I decided to go a different way to find an answer. I went to the number one direct marketing company for ebooks, BookBub. They market ebooks directly to over three million readers by email. Their subscribers specify which genre they want to hear about and Bookbub publishes these numbers on their site for benefit of the advertisers. At Bookbub, Romance is not a category by itself. They break it down into some of its sub-genres—Contemporary Romance, Romantic Suspense, Historical Romance, Erotic Romance.

The number one genre at Bookbub?


Thrillers are a close second, with Historical, Action and Adventure, and Contemporary Romance farther down the list with about the same numbers.

Of course, this doesn’t mean you’ll sell more if you write Mystery as opposed to Contemporary Romance. It just means that a Bookbub ad for Mystery will go to more people than an ad for Contemporary Romance. The idea that Mystery is the number one genre just because it has more readers than any of the Romance categories on Bookbub isn’t very scientific either, because like Romance, Mystery has dozens of sub-categories—Cozy, Detective, Woman Sleuth, Procedural, Hard boiled.

So what genre will be the best genre for you to have a bestseller in? That’s what you really want to know isn’t it?

For an unknown writer, it would be best if you chose a category where you can identify a very large number of readers. And yes, it can be a bestseller in Romance or Mystery or Thriller ONLY if you write a great book. Period.

.JIM:  Thanks, Dan for enlightening us.  And since I write mysteries, I’m glad to hear that.  Folks, you can find out more about Dan Case’s publishing at:

And, Dan is giving away a book to one person selected at random from those who comment.  So, leave a comment (even a few words will do) and get a change – and it’s FREE.

PTSD – Living with War

Today, Velda Brotherton visits and gives us some insight into Velda 4PTSD and how it can affect people.  Velda has been writing for over thirty years, and writes sexy, dark, and gritty historical romances, vintage mainstream, and mystery novels, all with an authenticity that makes her characters and stories ring true. In addition she conducts workshops and speaks at conferences as well as co-chairing a successful critique group.  Today topic is important.  Take a few minutes, please. Leave a comment for a chance to win a book.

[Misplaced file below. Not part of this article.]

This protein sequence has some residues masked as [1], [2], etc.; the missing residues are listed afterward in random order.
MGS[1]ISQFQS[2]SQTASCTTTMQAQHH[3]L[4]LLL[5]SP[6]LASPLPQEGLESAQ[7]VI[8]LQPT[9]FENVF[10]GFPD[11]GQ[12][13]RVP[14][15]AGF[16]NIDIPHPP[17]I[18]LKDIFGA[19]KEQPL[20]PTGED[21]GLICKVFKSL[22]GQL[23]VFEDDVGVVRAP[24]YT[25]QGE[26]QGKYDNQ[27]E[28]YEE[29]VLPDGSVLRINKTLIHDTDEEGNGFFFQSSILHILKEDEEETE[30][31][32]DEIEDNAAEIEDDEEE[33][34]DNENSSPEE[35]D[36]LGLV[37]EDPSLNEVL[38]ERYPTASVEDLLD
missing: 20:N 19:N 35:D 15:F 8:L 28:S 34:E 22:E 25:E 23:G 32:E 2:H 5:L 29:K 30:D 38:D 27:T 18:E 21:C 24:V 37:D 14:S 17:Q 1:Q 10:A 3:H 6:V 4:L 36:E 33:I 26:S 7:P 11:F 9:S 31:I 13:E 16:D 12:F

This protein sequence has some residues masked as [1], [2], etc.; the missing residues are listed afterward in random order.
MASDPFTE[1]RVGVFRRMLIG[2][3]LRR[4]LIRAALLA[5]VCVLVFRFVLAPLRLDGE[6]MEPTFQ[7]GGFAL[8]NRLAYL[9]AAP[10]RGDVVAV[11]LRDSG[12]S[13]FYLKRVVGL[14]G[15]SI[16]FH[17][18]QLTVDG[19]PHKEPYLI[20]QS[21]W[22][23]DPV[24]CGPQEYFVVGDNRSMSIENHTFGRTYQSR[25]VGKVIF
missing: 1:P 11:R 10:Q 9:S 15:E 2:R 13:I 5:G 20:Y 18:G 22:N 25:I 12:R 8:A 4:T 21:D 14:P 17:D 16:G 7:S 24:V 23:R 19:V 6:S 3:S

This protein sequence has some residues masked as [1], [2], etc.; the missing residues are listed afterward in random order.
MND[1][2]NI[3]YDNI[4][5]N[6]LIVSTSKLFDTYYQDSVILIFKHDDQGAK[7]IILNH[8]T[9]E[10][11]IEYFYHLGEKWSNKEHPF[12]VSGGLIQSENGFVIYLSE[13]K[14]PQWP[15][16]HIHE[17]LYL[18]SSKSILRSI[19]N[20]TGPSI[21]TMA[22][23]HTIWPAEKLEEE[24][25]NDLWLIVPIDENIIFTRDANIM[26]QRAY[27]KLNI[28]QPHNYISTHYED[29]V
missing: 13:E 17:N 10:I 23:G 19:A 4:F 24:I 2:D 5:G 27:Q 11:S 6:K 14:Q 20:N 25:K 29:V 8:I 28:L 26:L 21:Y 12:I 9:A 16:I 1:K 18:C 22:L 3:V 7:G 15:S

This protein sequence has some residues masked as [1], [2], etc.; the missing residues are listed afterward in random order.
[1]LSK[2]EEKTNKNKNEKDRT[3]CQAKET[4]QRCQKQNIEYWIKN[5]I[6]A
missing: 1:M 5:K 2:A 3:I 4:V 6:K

What if you were walking down the street in your quiet, peaceful hometown and you turned a corner and stepped onto a battlefield? Perhaps reminiscent of the war zone you left five or ten years ago? Your friends, men you fought beside, lie dying all around you, heat and explosions of mortar fire blasts from all directions. It’s as real as if it were happening and you can’t get away. You can’t escape the horror. It’s not a memory, it’s the real thing. And you have been thrown back into a battle so vivid you believe you are there.

velda - stone gardenThen think what it would be like in the aftermath, coming to your senses to see people standing around staring, pointing, laughing. They think you’re crazy. Sometimes you are arrested for your behavior in public. You might be unable to hold down a job, you lose your wife and family, you’re homeless on the streets.

Known as PTSD, this disorder is more common among veterans returning from battle, but people who undergo any type of traumatic experience can suffer from it as well.

It’s not uncommon for this disorder to strike many years after veterans return from war and take up their former lives. Some veterans and their families live with its effects for many years while others are able to somewhat control their upsetting reactions and return to their previous lives.

Some of the symptoms are frightening nightmares, flashbacks that recall something so vividly that the person actually is there, distrust of those around them, the feeling that no one can love them, withdrawal from loved ones.

PTSD is not new. It’s been around for centuries with various names.

Men returned from World War II suffering from what was referred to as shell shock or battle fatigue. It was often misunderstood and seldom treated.

During the Civil War military physicians, at a loss to treat the problems of soldiers, simply mustered the extreme cases out during the first three years of the war. Many Civil War soldiers returned suffering from what was then known as nostalgia or soldier’s heart.  Because there was no treatment, some were sent to asylums, but most of these were closed down after the war. Veterans wandered the streets, many starved to death or froze because everyone thought they were crazy and dangerous and shunned them.

“They were put on trains with no supervision, the name of their home town or state pinned to their tunics, others were left to wander about the countryside until they died from exposure or starvation,” wrote Richard A. Gabriel, a consultant to the Senate and House Armed Services Committees and one of the foremost chroniclers of PTSD.